Everything You Need to Know About Blood Work From a Veterinarian
Getting blood work done is never a waste, even when it results in good news.
By Dr. Debora Lichtenberg, VMD Apr 11, 2018
A complete blood count tells veterinarians about a pet’s red blood cells, white blood cells and platelets.
“Blood work, shmud work! Why is my vet always asking me to do blood tests?”
I hear this complaint — or a reluctance to pay for blood tests — frequently. Veterinarians often defend themselves about recommending blood work.
- “Why do you have to do blood work?” asks a client with an 8-year-old Cocker Spaniel who needs dental work.
- “What will it tell you?” complains the human of a 4-year-old cat who has not been eating for several days.
- “Just take off the lump without the blood work,” says the price-shopping person with a young dog with a skin tumor.
Basic blood work from a veterinarian — a complete blood count (CBC) and a chemistry profile — are completely noninvasive tests that tell us a great deal about the general health of your pet, young or old, sick or healthy.
Vets are so happy we can do highly reliable blood work in a matter of minutes rather than days and at a reasonable cost.
If people really understood how much a CBC and a chemistry can tell us, I think they’d show less reluctance.
Blood Work From a Veterinarian
In a complete blood count, a small amount of your pet’s blood is taken from a vein and placed in a lavender-top tube. The blood draw takes about 10 seconds.
The CBC informs us about red blood cells, white blood cells and platelets.
Red Blood Cells
- If the red cell count (hematocrit or PCV) is low, your pet is anemic. Then your vet has to find out why your pet is anemic.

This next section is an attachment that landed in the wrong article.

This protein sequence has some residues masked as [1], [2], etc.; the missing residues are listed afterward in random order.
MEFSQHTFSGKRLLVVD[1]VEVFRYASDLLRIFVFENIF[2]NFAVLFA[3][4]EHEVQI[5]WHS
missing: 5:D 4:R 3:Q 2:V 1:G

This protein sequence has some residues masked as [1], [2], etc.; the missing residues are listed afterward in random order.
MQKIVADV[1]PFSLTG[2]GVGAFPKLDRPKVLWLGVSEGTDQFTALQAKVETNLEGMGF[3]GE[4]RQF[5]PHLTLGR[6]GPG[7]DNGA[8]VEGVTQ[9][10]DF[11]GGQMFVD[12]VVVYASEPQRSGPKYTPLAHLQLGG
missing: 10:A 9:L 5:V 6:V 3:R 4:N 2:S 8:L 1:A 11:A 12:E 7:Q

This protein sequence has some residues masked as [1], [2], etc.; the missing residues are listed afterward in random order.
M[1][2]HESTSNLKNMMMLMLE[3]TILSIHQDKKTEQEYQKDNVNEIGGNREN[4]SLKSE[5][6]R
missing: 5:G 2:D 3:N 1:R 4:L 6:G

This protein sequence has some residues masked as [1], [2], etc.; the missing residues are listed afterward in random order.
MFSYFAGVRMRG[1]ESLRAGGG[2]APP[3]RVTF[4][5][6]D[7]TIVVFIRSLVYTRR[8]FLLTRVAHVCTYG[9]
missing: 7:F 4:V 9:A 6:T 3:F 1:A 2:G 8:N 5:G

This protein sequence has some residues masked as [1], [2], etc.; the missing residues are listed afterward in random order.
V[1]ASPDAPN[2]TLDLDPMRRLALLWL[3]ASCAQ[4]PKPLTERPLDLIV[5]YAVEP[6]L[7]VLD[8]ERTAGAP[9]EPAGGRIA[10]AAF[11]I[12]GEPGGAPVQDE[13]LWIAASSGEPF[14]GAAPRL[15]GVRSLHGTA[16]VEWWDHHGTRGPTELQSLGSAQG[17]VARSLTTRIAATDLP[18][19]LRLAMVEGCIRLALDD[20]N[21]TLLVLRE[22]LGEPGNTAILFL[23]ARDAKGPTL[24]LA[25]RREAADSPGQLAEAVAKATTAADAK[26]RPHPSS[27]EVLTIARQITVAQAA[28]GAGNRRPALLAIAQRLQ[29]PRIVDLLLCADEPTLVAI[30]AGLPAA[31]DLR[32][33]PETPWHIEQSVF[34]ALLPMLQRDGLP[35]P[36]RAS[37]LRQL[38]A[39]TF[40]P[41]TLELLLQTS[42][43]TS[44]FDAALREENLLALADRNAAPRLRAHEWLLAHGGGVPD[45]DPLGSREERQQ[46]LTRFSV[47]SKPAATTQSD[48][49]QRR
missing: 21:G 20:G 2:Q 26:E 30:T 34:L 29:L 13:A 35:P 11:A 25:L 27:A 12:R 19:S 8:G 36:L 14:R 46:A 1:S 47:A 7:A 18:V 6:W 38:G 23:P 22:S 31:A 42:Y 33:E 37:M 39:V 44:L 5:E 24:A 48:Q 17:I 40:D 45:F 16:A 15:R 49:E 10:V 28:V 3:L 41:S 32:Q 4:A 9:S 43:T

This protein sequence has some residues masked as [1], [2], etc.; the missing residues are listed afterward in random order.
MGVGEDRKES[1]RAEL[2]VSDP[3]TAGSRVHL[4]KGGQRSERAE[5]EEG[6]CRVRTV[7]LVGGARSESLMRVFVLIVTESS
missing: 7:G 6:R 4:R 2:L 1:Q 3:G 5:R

- If the red cell count is high, your pet is most likely dehydrated. Rarely, a high red blood cell count suggests a disease called polycythemia.
Are the red blood cells healthy? A simple CBC tells us much about your pet’s actual red blood cells, which is like a window into your pet’s bone marrow, spleen and kidneys.
White Blood Cells
There are a number of different white blood cells in your pet’s peripheral blood.
The kind of white cells and the relative numbers of these cells help your vet decide whether your pet might be suffering from an infection, bacterial or viral, inflammation or cancer.
Although the white cell count does not give us specifics about where an infection might be, where the inflammation is coming from or if your pet actually has cancer, it can lead us in a specific diagnostic direction.
Platelets are proteins that help pets make a blood clot. A low platelet count is a worry and should be addressed, particularly before any surgery.
The Chemistry Profile (or Panel)
Once we’ve learned how your pet’s blood cells are doing with a CBC, we turn to your pet’s serum, the fluid in your pet’s blood.
This blood is taken in that same 10-second blood draw as the CBC and placed in a second red-top tube. We don’t need much of your pet’s blood to do a battery of tests.